As I understand it, Wordpress allows designers to create packages of templates, styles and scripts that, taken together, configure Wordpress in a thematic way. These themes make the difference between site that looks like my Frontier News site and the memorial site for my father. My Droidie site has a Wordpress theme that makes it look like it is managed with Drupal.
This is not a new idea. Manila has themes. Tumblr does. Imho, any serious blogging tool not only gives the user the ability to customize the look and feel, but also offers itself as a platform to serious users who then package the configuration up so that other, less skilled users, can use them. (An aside, this is one of the things that's seriously missing from Twitter -- there's no way for designers to participate in its ecosystem.)
On one side are the authors of Wordpress, a GPL product, who say that these packages must also be GPL, because of the virality of the GPL. And on the other side are at least some of the theme developers who say they are new works, do not contain any of the GPL'd code, and therefore are not necessarily GPL.
Well, there's certainly a line in there somewhere. I think it's obvious, for example, that you can write a closed source app that runs on Linux. But the OS loads the app, it calls routines in the app when the user clicks a key or moves the mouse or pulls down a menu.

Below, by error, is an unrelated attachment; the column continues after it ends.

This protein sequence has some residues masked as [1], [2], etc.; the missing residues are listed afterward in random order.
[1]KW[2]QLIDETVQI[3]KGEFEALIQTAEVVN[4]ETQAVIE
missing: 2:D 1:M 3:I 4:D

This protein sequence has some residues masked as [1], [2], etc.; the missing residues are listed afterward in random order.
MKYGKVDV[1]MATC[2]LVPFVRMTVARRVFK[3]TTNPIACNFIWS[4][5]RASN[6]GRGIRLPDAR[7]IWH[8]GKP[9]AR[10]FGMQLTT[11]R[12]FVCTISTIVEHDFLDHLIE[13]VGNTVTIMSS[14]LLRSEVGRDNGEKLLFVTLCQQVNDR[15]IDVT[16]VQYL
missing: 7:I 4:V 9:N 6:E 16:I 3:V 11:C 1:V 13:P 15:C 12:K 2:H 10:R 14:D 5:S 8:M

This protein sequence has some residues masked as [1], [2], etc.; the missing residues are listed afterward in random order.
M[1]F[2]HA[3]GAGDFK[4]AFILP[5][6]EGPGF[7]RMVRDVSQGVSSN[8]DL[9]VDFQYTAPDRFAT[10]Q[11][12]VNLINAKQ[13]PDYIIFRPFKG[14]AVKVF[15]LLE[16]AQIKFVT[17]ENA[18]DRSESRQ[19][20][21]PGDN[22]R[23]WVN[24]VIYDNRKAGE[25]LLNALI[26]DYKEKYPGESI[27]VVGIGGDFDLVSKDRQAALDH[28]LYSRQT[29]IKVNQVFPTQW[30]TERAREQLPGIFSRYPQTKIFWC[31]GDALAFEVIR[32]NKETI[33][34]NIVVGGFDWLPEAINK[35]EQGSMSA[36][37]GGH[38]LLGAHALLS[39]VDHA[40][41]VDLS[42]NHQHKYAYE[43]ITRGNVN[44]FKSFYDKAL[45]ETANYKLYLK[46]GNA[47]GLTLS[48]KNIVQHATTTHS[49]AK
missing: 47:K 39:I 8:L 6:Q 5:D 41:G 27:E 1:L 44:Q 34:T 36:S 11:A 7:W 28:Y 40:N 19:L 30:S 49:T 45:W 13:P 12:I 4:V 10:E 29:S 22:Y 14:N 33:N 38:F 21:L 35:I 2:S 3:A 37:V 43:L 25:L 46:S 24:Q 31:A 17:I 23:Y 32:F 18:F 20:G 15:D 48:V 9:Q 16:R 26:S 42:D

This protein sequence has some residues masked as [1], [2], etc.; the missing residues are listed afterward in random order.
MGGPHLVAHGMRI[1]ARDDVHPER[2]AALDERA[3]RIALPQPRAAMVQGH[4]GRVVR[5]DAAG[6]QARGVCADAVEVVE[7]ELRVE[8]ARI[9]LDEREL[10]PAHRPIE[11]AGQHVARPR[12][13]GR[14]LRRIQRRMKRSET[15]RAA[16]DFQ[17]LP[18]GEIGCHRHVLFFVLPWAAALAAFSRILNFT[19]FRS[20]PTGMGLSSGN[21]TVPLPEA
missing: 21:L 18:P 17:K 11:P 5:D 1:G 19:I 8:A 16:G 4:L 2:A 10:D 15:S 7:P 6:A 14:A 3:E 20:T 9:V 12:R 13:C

The program counter of the CPU crosses lines-of-license millions of times every second on the computer I'm using right now. The editor I'm using is GPL. The kernel of the OS is FreeBSD which is open source. Inbetween are layers of operating system that are closed source owned by Apple. We live in a heterocode world. In that way the problem of Wordpress is not unique.
And is a theme more like code or is it more like a document? That's another line. I mean suppose I use Photoshop to edit a graphic. Clearly since it's not open source, I can choose not to freely license the graphic I create. But suppose I use an open source graphics program? Am I obliged to share the graphic? Obviously not.
So in this case, it seems to me it's really up to the designers to choose if they want to share their work under the GPL or not. Sure, they've benefited from the work of open source developers, but then so have the developers of Wordpress benefited from the work of others, open source and not open source, without compensating them or reciprocating. It happens all the time. It's the way of the world, you might say.
Further I don't see the harm in it. If there's a market for what they do, why shouldn't the developers make some money, and why shouldn't users be able to pay for it, if they want to? It's not as if there are a lot of protections for this kind of work -- so it seems inevitable, practically speaking, that we get the benefit of their know-how even if technically the code isn't licensed under the GPL. If I can do a View-Source, does it really matter if it's GPL or not?